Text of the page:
While it could easily be said that Agathe was a catalyst for Tomas’ sexual exploration, she could be seen as more. She pushes the idea that Tomas isn’t the overwhelming charmer who can bag anyone, no matter his wrongdoing. That Tomas, as charming as he is during the honeymoon phase, doesn’t truly know how to be in a full-blown relationship.

There is a scene when Tomas meets Agathe’s parents, and you can see, when pressed on something beyond the funny, the sex, the intimacy which is fulfilling to him, he falls apart. The charm disintegrates if you get too personal, and it is an attack to question or criticize him.

Agathe is the chisel that picks Tomas apart and makes it clear he is flawed in ways that can’t always be compensated for. Hell, she might be representative of many women who pursue heterosexual relationships in showing us how much is put aside due to initial impressions, despite so many around them seeing bright, big red flags.

The Push and Pull For Martin

What is wonderful about Martin is that he isn’t painted to be someone who has no options beyond Tomas or has no life beyond him. As shown by Amad, others find him attractive sexually and his personality. Hell, he can even be loved by others, but there is more than charm which allows Tomas back in or the idea of time wasted.

The push and pull is that, as much as Tomas wanted something exciting, different, and fun, that was what Tomas was for Martin. The drama, the messiness, it kept things interesting for Martin. It gave him access to a life he couldn’t or wouldn’t have without Tomas. And while it isn’t clear whether Amad was as good or a better lover, you could submit the passion too, and how hot the sex was also played a part.

Now, was it all sometimes overwhelming, and did Tomas push things even if Martin wasn’t in the mood? Yes. But, again, it is that passion, the ability to be uninhibited and maybe push boundaries, sometimes out of Martin’s comfort zone, which is attractive. Yet, as time goes on, we see Martin make his boundaries more stringent and less porous so that Tomas can’t wiggle or figure a way past them.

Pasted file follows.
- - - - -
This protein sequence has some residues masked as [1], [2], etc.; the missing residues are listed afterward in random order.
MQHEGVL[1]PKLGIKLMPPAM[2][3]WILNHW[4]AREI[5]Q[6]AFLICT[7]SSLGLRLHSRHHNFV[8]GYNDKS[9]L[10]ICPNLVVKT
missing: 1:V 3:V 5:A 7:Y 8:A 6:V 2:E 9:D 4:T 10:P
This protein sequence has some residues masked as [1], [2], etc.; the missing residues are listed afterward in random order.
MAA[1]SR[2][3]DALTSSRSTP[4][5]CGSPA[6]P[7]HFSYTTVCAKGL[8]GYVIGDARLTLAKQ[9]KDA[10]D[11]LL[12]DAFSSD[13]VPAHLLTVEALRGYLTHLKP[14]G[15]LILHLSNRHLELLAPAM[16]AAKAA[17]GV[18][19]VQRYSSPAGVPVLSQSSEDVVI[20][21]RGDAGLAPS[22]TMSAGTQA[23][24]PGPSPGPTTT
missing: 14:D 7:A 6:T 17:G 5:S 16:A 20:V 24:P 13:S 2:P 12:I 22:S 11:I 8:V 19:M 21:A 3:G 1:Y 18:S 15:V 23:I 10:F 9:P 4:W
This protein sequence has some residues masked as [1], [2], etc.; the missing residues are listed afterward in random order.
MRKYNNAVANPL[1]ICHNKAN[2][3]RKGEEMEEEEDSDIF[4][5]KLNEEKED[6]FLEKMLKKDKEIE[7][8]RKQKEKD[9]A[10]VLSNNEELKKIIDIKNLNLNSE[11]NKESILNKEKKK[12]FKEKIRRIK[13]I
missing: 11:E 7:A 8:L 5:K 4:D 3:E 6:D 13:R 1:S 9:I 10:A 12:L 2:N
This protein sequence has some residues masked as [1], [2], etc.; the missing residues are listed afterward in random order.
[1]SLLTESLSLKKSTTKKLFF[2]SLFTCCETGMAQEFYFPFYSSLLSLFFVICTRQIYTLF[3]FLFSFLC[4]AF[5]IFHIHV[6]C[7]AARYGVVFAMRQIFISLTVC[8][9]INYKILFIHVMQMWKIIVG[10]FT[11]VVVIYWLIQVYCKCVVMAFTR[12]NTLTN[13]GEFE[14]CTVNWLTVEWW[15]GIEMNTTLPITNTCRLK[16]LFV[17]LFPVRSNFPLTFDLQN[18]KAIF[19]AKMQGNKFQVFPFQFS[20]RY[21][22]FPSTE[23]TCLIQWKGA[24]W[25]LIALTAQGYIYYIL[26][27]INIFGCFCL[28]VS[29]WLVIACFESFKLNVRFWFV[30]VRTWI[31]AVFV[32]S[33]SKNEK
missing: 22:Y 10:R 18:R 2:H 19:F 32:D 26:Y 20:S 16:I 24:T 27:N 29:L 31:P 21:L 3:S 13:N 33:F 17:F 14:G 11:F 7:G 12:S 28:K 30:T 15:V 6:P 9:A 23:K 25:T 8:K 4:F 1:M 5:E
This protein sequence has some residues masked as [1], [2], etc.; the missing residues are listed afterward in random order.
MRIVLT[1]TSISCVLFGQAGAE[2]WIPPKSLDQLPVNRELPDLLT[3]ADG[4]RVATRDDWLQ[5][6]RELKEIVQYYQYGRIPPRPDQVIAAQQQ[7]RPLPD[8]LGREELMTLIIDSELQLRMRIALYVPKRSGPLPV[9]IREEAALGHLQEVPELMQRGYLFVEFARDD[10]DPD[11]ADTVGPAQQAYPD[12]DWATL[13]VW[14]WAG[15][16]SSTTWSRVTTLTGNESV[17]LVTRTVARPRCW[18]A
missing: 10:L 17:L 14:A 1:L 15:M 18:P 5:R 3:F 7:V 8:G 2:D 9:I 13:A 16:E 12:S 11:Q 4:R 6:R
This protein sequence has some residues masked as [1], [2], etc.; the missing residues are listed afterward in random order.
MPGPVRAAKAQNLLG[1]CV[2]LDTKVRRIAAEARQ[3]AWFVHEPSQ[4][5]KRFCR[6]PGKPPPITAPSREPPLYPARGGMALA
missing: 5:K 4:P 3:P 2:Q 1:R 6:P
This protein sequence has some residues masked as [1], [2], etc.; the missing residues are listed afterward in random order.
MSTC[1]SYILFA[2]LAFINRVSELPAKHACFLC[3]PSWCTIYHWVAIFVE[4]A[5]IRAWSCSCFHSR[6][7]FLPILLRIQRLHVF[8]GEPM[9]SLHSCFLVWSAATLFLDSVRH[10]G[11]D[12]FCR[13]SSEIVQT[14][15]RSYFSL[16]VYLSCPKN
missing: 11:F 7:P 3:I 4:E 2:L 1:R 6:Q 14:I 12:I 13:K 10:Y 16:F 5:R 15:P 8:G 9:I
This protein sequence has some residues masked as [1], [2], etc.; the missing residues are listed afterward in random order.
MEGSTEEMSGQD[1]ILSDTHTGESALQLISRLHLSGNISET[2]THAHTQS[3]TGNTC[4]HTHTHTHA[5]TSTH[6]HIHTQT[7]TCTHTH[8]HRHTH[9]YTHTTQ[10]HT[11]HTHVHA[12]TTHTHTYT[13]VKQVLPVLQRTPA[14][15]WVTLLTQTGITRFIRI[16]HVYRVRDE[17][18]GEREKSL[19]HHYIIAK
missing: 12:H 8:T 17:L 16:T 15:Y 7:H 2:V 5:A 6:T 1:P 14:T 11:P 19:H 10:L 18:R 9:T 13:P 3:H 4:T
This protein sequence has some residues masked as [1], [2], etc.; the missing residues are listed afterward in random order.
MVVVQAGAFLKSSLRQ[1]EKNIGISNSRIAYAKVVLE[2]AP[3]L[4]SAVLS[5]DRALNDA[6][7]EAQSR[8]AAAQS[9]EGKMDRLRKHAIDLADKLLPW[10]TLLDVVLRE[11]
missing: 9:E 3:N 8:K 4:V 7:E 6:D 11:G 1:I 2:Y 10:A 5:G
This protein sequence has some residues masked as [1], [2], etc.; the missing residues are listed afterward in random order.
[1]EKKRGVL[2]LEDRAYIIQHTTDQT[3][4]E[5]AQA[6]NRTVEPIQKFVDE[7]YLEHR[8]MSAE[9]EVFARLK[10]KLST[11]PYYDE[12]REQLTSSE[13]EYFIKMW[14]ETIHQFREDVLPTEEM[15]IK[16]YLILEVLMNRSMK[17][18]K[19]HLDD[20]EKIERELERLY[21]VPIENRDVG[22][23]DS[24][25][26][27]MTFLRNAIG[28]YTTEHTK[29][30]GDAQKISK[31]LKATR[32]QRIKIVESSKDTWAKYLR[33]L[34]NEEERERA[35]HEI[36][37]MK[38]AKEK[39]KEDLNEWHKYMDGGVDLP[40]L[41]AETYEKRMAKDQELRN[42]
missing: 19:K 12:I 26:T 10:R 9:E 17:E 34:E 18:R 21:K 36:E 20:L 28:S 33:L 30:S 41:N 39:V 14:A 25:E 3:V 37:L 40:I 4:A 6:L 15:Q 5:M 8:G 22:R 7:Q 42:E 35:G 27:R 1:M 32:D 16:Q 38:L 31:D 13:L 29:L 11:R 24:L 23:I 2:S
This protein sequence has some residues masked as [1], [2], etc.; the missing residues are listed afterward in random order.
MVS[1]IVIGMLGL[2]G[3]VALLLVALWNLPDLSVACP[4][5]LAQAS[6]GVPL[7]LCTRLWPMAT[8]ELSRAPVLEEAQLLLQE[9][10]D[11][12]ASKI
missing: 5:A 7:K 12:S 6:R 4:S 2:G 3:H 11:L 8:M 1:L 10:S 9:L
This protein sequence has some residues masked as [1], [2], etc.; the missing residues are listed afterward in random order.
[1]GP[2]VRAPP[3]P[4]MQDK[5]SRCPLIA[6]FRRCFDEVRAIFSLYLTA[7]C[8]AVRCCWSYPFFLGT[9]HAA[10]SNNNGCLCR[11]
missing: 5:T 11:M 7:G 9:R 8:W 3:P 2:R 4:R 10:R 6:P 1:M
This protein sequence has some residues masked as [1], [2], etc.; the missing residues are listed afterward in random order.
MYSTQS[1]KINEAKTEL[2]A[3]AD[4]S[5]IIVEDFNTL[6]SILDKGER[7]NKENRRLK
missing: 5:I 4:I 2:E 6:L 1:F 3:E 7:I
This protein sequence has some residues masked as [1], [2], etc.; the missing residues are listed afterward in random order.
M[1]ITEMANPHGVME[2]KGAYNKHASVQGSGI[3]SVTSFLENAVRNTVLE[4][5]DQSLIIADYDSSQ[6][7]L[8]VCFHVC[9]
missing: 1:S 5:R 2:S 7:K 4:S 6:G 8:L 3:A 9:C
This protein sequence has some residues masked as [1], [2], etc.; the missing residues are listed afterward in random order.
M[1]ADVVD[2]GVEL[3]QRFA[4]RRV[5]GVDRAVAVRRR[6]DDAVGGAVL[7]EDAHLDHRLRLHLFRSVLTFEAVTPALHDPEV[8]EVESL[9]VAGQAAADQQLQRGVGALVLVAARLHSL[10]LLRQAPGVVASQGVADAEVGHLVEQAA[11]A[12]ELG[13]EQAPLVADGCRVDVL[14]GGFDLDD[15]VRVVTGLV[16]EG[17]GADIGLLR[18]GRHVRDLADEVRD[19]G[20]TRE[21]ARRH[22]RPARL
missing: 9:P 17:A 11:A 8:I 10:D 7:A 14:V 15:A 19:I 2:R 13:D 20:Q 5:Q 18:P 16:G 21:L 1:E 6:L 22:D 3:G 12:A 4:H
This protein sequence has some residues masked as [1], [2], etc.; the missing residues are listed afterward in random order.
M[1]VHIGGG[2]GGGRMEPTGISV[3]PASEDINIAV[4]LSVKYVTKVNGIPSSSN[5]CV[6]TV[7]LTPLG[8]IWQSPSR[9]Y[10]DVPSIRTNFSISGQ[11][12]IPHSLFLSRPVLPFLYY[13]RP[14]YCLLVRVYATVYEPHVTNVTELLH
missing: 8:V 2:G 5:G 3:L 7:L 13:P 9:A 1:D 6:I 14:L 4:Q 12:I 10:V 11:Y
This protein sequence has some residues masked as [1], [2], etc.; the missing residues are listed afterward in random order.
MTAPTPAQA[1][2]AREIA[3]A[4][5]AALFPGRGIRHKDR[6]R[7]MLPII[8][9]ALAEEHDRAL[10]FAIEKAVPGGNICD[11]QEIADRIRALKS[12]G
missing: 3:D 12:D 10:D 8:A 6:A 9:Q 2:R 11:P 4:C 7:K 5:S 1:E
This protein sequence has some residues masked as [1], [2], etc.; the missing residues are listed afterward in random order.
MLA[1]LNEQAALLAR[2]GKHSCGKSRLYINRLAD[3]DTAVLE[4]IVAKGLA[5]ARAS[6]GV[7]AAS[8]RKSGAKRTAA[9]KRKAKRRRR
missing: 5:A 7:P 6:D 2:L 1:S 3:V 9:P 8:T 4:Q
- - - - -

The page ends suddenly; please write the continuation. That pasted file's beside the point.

Sex Scenes That Seem For The Character’s Pleasure Than Yours

Intense sex scenes aren’t hard to find. Gaspar Noe’s “Love” has them, as does Adèle Exarchopoulos’ past movie “Blue Is The Warmest Color,” but the best kind of sex scenes are the one you feel you don’t belong in. The kind which aren’t about the perfect shot which shows off the curve of an actor’s body or focuses on ways to exploit their youth or endowments.

Rather the best are when it clearly isn’t about you. When you’re made into a creepy voyeur sneaking a peak on an intimate moment where hands are exploring, fingers probing, and actors are completely in the moment in such a way that you can believe, even without being penetrative, they have tuned out the world.


If you like this movie, we recommend:

  1. Our Son: A movie starring Billy Porter also about the dissolution of a gay marriage, but with the bonus of them having a son together – who ends up a pawn in the divorce.

Check out our movies page for our latest movie reviews and recommendations.


Answers to some questions you may have regarding this movie:

The Reason The Movie Is Named “Passages”

Because of Tomas’ back and forth moving from Agathe to Martin.

Does “Passages” Setup A Sequel or Prequel?

While it would be interesting to see Martin and Tomas fall in love and what led to their marriage, in a prequel, a sequel isn’t set up.

Does “Passages” Have A Mid-Credit or End Credit Scene?

No, “Passages” does not have a mid or end-credit scene.

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Passages (2023) Review Summary


“Passages,” as we watch Tomas love and run through Agathe and Martin’s patience, delivers a simple, likable, and sometimes very sexual experience that may not set precedents or necessarily be worth revisiting but can still be remembered fondly and, maybe, worth referencing on occasion.

  • Plot and Dialog - 83%
  • Character Development and Performances - 85%
  • Visuals and Sound - 82%
  • Pacing - 87%
  • Value For Intended Audience - 84%
User Review
0/100 (0 votes)


Sex Scenes That Seem For The Character’s Pleasure Than Yours The Push and Pull For Martin Agathe Isn’t Just A Curiosity The Charming Downfall Of Tomas